Frank Sinatra Wrote This Incredibly Touching Letter To George Michael

Photo: Bettmann/Contributor
Death often calls for reflection, and in the case of George Michael, who passed away over the weekend, many are looking to the past to appreciate his life and the music he created. One especially touching memory is this open letter Frank Sinatra wrote to the musician after reading an interview in the LA Times, Mashable reports. It's filled with advice about fame and life, and it's especially poignant to read now.

Back in 1990, just after his second album Listen Without Prejudice Vol. 1 hit stores, Michael declared to the LA Times that he was swearing off fame. "I decided that the thing I really enjoy...the thing I really needed was my songwriting," he said. "I didn't need the celebrity."

In fact, he found himself crumbling under the pressure, but there was one person who had something to say about it. "Swing, man," Frank Sinatra instructed in an open letter written in response to the interview. It's just been rediscovered on Twitter, and people can't stop sharing it.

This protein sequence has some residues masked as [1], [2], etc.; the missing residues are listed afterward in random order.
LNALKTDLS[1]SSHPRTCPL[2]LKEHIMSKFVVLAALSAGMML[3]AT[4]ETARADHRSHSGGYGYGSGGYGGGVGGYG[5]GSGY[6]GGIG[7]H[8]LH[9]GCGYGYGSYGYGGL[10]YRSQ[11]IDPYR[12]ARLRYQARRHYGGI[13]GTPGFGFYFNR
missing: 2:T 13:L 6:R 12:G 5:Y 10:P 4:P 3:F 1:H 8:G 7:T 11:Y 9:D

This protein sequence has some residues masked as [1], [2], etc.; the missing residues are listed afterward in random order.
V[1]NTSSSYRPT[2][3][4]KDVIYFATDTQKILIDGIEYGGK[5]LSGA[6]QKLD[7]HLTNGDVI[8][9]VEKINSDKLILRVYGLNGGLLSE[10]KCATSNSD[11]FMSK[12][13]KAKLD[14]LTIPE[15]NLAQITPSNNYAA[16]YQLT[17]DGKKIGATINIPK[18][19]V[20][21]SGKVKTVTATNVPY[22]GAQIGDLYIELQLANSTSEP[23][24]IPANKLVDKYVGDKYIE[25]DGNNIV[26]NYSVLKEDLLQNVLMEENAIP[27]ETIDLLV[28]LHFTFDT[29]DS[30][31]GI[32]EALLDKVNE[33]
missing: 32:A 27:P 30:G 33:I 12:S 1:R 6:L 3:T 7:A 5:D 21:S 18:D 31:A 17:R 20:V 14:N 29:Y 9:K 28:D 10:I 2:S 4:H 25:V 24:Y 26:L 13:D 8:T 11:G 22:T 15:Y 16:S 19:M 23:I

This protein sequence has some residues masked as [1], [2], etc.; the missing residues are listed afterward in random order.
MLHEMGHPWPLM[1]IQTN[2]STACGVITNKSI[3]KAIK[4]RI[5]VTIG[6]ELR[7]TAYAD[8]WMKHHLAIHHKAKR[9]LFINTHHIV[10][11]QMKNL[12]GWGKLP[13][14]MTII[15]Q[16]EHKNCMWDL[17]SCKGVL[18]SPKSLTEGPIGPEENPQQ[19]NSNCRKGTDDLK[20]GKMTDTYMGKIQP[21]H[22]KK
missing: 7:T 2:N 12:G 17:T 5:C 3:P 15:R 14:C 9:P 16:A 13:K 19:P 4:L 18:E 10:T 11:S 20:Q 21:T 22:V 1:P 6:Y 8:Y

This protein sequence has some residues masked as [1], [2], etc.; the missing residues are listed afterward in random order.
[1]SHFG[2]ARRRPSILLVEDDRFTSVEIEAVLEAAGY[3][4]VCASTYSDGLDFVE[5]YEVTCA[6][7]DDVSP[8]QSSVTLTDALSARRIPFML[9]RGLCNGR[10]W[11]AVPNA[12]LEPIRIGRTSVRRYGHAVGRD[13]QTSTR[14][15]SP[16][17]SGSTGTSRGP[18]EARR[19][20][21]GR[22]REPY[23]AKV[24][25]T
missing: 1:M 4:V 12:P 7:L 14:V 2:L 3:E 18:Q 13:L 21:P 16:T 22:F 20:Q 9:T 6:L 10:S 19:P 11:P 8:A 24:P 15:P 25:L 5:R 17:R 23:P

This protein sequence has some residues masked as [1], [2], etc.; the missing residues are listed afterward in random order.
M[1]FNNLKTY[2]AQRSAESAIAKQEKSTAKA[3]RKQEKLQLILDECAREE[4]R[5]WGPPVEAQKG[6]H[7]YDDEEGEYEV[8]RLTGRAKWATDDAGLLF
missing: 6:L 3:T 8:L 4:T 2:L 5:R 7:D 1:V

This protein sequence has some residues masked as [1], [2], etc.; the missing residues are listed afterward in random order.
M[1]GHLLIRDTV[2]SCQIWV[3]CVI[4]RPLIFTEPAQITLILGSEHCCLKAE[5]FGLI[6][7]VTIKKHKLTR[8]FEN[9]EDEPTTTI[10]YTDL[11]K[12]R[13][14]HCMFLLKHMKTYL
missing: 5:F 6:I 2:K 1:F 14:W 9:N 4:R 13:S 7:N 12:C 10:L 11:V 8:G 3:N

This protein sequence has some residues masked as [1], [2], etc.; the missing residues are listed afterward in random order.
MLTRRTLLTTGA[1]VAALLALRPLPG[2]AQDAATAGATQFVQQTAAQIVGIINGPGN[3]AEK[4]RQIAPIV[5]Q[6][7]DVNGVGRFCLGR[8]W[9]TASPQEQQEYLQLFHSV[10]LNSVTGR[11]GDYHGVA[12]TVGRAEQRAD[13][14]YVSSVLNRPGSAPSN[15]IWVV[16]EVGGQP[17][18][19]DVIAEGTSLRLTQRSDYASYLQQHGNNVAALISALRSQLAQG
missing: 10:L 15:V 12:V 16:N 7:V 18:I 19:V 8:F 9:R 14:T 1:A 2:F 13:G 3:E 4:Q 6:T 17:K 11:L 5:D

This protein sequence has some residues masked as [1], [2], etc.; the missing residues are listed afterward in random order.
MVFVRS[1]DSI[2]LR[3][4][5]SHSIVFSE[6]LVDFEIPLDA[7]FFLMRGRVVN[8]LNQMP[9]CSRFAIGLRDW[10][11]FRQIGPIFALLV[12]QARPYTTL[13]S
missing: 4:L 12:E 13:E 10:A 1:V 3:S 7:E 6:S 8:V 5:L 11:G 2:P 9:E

Printed in the same magazine just a week after the interview, the letter somewhat admonishes Michael for his attitude.

"Here's a kid who 'wanted to be a pop star since I was about 7 years old,'" the letter reads. "And now that he's a smash performer and songwriter at 27 he wants to quit doing what tons of gifted youngsters all over the world would shoot grandma for — just one crack at what he's complaining about."

Sinatra's advice? Loosen up. Be grateful for these problems. Embrace the fame because it doesn't last forever.

"The tragedy of fame is when no one shows up and you're singing to the cleaning lady in some empty joint that hasn't seen a paying customer since Saint Swithin's day," Sinatra continues. "And you're nowhere near that; you're top dog on the top rung of a tall ladder called Stardom, which in latin means thanks-to-the-fans who were there when it was lonely."

When Frank Sinatra tells you to snap out of it, you listen.
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